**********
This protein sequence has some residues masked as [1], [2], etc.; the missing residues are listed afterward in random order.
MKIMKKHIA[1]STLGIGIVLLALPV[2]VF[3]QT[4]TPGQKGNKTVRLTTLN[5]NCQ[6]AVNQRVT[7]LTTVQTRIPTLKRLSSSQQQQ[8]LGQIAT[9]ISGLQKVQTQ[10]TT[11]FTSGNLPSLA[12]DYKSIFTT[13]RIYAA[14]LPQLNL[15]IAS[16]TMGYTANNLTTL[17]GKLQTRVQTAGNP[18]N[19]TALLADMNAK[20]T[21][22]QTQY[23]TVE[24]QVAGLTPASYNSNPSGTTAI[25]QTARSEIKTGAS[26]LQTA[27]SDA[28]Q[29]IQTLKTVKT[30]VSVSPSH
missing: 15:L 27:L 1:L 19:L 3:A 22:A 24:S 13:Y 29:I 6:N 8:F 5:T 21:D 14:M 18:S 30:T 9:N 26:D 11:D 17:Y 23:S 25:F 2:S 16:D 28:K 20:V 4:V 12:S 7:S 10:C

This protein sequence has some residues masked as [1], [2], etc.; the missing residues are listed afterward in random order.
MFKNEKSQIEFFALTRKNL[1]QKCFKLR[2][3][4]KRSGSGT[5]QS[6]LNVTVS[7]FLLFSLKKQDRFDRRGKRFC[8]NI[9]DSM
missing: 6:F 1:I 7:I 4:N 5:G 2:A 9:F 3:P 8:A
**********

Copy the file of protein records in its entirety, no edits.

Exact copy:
This protein sequence has some residues masked as [1], [2], etc.; the missing residues are listed afterward in random order.
MKIMKKHIA[1]STLGIGIVLLALPV[2]VF[3]QT[4]TPGQKGNKTVRLTTLN[5]NCQ[6]AVNQRVT[7]LTTVQTRIPTLKRLSSSQQQQ[8]LGQIAT[9]ISGLQKVQTQ[10]TT[11]FTSGNLPSLA[12]DYKSIFTT[13]RIYAA[14]LPQLNL[15]IAS[16]TMGYTANNLTTL[17]GKLQTRVQTAGNP[18]N[19]TALLADMNAK[20]T[21][22]QTQY[23]TVE[24]QVAGLTPASYNSNPSGTTAI[25]QTARSEIKTGAS[26]LQTA[27]SDA[28]Q[29]IQTLKTVKT[30]VSVSPSH
missing: 15:L 27:L 1:L 19:L 3:A 22:A 24:S 13:Y 29:I 6:N 8:F 5:T 21:D 14:M 18:S 30:T 9:N 26:D 11:D 17:Y 23:S 25:F 2:S 16:D 28:K 20:V 4:V 12:S 7:S 10:C

This protein sequence has some residues masked as [1], [2], etc.; the missing residues are listed afterward in random order.
MFKNEKSQIEFFALTRKNL[1]QKCFKLR[2][3][4]KRSGSGT[5]QS[6]LNVTVS[7]FLLFSLKKQDRFDRRGKRFC[8]NI[9]DSM
missing: 6:F 1:I 7:I 4:N 5:G 2:A 9:F 3:P 8:A